Daniel: Sidney Lumet’s heart-wrenching 1983 adaptation of E.L. Doctorow’s The Book of Daniel (Olive, $16.99 Blu-ray, $12.69 DVD), which itself was inspired by the case of convicted Soviet spies Julius and Ethel Rosenberg, fits snugly in a career defined by the director’s bleeding liberal heart, from 12 Angry Men and The Pawnbroker to The Anderson Tapes and Strip Search. Timothy Hutton plays the title character, the emotionally bruised and disillusioned son of the executed couple (here they’re called the Isaacsons), cynically drifting into adulthood in Vietnam-era Brooklyn. He’s become callous and withdrawn, but his suicidal, institutionalized sister Susan (Amanda Plummer) has it worse.
Lumet follows Daniel on his belated quest to finally confront and cope with the corrupt and ill-fought trial that sent his Communist parents to an early grave. His story shifts between a colorless Technicolor present and a vibrant sepia-toned past, when his parents (Mandy Patinkin and Lindsay Crouse) were full of life and dangerous ideas.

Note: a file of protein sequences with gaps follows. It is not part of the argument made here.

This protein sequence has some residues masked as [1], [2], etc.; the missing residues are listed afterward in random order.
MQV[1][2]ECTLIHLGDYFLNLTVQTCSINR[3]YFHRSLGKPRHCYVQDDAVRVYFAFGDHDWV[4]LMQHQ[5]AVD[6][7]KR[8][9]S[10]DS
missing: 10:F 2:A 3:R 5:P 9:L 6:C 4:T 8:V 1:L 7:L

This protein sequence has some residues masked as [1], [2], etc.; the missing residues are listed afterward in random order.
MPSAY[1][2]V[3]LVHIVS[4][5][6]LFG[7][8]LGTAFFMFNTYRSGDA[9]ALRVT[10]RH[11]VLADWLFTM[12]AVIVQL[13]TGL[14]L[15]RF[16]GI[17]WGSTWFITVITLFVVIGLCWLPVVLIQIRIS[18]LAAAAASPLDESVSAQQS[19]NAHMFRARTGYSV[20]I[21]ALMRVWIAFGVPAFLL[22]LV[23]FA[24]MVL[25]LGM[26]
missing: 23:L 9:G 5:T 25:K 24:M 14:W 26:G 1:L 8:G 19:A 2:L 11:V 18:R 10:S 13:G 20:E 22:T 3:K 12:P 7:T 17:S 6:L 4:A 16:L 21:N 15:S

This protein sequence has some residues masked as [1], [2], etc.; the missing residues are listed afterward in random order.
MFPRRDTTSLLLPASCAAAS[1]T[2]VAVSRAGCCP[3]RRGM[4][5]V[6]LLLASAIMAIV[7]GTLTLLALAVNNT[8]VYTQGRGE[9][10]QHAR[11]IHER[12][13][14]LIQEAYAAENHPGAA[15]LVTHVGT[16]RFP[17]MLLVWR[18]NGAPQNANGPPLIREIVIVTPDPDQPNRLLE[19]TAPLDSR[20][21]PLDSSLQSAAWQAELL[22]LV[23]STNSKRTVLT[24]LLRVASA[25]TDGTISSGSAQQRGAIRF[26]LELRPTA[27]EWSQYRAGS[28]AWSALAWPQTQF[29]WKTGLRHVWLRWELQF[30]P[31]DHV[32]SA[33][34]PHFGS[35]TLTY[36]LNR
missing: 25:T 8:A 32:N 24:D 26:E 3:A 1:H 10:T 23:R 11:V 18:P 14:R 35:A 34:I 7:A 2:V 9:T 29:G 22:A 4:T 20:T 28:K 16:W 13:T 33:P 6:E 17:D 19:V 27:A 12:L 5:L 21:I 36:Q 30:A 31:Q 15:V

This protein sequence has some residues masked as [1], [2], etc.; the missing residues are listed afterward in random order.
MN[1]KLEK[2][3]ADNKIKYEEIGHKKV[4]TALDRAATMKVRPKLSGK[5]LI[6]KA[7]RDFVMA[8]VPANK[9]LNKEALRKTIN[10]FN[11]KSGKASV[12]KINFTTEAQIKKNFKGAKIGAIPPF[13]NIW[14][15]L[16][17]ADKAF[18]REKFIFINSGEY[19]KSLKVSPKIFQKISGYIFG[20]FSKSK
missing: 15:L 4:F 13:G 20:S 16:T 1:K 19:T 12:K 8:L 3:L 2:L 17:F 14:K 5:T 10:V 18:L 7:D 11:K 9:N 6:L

This bifurcated structure, which bleeds a cold war into a hot one and back again, reveals a history doomed to repeat itself, where dissent and thoughtcrime are perennially policed and criminalized, and where images of Che Guevara have literally become wallpaper on the sides of abandoned buildings. Lumet’s style is invisible as usual but constructed with care and deliberation — note the merciless wide shots of the young Daniel and Susan’s visit to their parents’ penitentiary — with a characteristic naturalism and specificity of time and place.
This observant picture grows in richness and clarity as it proceeds toward its catharsis, one of the most excruciating execution scenes in movie history. Daniel is sympathetic toward a man who was proven, per a series of released Soviet cables circa 1995, to have indeed couriered for the Russians, but this inconvenient fact does little to diminish this underrated film’s unsentimental power.
The Honeymoon Killers: The lone feature film written and directed by the enigmatic composer/librettist Leonard Kastle, this true-crime docu-thriller about the ‘40s-era “lonely-hearts killers” Raymond Fernandez and Martha Beck is a train wreck of a movie, addictively watchable even if you often want to cover your eyes.